Low expectations, stigmas and discriminatory preconceived notions about capabilities have long limited opportunities for persons with disabilities. In recent years, however, there has been much dialogue and activism focused on changing this culture of fear and misrepresentation.
Here’s why hiring people with disabilities is a win-win.
An untapped gold mine of talent
According to Statista, South Africa’s 2020 unemployment rate is sitting at 28,5%. Skilled employees are needed now more than ever as we try to rescue our Covid-19-ravaged economy.
Many people with disabilities have skills companies need, and overlooking this vast resource pool means that everyone loses.
Time and research has proved that companies that embrace inclusivity and diversity see enormous benefits. It’s a win-win situation.
“Those with disabilities often look at business problems differently and bring innovative thinking to new products and customer service.”Mary Dale Walters
The numbers speak for themselves
According to a recent Business.Com article, “a 2018 study by Accenture, in partnership with the American Association of People with Disabilities and Disability:IN, reports that businesses that actively seek to employ people with disabilities outperform businesses that do not”.
These businesses reported 28% higher revenues, doubled net incomes and profit margins up to 30% higher. And the benefits are not just about the bottom line.
The US Department of Labour revealed that employers who embraced disability saw “a 90% increase in employee retention”. While these are figures from the US, there is no reason that local companies will not see the same benefits, because the advantages of hiring people with disabilities are universal.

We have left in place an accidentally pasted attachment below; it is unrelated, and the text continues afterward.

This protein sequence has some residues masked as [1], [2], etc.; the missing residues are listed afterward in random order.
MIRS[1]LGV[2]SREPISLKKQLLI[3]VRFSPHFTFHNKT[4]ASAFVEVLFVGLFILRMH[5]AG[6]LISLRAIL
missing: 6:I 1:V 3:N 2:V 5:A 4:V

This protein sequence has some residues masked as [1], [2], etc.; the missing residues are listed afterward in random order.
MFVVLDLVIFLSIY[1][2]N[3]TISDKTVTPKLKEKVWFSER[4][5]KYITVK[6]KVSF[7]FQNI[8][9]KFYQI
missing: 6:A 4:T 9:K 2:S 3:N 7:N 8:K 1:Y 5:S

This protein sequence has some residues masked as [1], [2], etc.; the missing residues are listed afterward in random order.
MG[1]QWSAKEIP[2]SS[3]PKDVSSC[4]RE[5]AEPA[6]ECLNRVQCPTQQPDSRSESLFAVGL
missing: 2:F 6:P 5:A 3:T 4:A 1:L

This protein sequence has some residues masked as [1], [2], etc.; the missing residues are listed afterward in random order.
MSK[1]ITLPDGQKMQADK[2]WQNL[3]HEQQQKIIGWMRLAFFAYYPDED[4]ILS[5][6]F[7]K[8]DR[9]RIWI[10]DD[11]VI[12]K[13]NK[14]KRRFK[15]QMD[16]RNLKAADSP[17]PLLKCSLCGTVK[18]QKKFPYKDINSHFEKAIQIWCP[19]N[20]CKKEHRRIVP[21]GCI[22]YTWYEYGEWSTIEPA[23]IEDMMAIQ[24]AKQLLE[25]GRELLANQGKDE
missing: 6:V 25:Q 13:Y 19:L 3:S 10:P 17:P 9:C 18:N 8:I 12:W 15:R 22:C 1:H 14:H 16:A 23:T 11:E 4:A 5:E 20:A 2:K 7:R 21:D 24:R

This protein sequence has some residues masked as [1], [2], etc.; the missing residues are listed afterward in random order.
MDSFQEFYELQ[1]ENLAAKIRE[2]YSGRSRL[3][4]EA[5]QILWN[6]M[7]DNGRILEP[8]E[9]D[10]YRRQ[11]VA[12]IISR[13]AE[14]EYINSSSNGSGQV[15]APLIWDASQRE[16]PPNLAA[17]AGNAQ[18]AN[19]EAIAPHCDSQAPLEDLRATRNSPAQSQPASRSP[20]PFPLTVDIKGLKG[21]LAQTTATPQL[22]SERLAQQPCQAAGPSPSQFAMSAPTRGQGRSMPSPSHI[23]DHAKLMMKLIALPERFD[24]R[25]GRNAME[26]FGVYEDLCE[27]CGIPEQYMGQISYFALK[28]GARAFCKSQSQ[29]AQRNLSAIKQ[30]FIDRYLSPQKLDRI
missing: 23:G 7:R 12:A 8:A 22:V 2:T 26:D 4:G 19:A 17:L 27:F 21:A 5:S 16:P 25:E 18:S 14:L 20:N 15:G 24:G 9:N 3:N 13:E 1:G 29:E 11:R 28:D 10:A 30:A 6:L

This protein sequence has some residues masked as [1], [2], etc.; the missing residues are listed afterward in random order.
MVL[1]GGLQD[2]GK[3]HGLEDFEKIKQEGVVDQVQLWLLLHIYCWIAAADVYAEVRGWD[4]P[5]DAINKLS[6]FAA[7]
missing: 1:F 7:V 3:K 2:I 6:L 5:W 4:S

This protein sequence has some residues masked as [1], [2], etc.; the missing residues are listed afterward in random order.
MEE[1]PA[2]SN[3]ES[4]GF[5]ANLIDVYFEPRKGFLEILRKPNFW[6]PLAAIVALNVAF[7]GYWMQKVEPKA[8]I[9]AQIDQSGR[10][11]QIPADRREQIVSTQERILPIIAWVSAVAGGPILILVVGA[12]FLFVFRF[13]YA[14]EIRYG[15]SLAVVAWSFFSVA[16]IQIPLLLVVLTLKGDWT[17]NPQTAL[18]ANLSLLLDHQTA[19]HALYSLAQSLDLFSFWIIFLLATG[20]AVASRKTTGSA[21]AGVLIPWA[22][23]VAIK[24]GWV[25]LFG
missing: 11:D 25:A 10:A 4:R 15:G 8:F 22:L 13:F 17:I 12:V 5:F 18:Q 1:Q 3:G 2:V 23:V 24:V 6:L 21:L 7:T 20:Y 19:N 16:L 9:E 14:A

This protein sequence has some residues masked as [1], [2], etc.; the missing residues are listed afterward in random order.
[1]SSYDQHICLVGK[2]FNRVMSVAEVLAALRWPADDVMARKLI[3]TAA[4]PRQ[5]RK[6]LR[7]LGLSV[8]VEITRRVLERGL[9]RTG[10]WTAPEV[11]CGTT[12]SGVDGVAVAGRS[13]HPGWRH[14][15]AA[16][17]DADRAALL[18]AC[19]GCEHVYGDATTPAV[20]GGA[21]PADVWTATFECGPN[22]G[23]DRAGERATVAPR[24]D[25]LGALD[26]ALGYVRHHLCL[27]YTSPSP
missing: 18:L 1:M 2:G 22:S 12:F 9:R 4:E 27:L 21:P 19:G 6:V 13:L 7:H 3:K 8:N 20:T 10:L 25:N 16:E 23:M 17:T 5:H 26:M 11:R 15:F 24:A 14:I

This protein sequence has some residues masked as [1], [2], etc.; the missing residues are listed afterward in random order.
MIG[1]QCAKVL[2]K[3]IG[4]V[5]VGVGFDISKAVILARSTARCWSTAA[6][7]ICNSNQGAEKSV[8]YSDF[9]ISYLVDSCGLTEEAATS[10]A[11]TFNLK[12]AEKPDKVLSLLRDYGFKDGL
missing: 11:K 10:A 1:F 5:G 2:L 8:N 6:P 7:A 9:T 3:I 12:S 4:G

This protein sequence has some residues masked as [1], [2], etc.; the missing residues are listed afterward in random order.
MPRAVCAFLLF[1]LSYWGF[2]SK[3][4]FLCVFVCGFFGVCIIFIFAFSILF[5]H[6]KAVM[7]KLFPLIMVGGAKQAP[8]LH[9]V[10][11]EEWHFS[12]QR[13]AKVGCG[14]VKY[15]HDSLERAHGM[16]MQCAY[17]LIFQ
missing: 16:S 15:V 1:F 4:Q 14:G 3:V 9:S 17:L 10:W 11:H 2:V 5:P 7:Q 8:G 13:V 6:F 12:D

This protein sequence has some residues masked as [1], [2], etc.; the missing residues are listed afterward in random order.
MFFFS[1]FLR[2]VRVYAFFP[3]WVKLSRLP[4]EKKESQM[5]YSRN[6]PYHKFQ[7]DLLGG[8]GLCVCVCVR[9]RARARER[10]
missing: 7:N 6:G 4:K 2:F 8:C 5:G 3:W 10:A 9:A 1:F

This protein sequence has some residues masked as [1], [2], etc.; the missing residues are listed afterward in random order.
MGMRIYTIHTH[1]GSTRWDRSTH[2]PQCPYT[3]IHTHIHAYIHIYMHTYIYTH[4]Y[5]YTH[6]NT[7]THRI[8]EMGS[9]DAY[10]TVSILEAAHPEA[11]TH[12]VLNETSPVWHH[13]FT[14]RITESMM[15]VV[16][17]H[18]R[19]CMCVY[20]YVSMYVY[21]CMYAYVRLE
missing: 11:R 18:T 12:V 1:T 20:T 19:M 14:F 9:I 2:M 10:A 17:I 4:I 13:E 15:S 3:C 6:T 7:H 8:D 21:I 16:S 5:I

Indeed, Careers24 recently shared a study entitled Employing people with disabilities in South Africa. It revealed that hiring people with disability leads to greater consumer support. “Consumers favour [companies that employ people with disabilities] and thus provide them with more business.”
Diversity drives innovation
“People with disabilities can be great assets to companies and can assist in strengthening the diversity of the workforce,” says Careers24, adding that: “Diversity and inclusion is about diversity of thought, background, experience, and abilities – among other things. This is the kind of diversity that drives innovation.”
Mary Dale Walters, senior vice president at Allsup, a US Social Security Disability Insurance company agrees: “Hiring people with disabilities is a win for everyone involved. Those with disabilities often look at business problems differently and bring innovative thinking to new products and customer service.”
How to create an inclusive, diverse company culture
Accenture offers this advice on how to create a more diverse and inclusive work environment:
1. Hire people with disabilities
2. Enable all employees to perform their job to their fullest abilities
3. Engage with awareness building, disability education programmes and grassroots efforts for employees
4. Empower by offering mentor and mentee opportunities, implement skills-building programmes, and make space for diverse talent to hold roles at all levels
It’s clear that businesses will benefit from a commitment to inclusivity, and of course, the differently abled will benefit too.
As Diane Elizabeth, CEO of Skincare Ox told Business.com: “Not utilising talented individuals because they might need accommodations is a serious issue. Focus on what the person can do for the company.”
Sources: Business.com; Careers24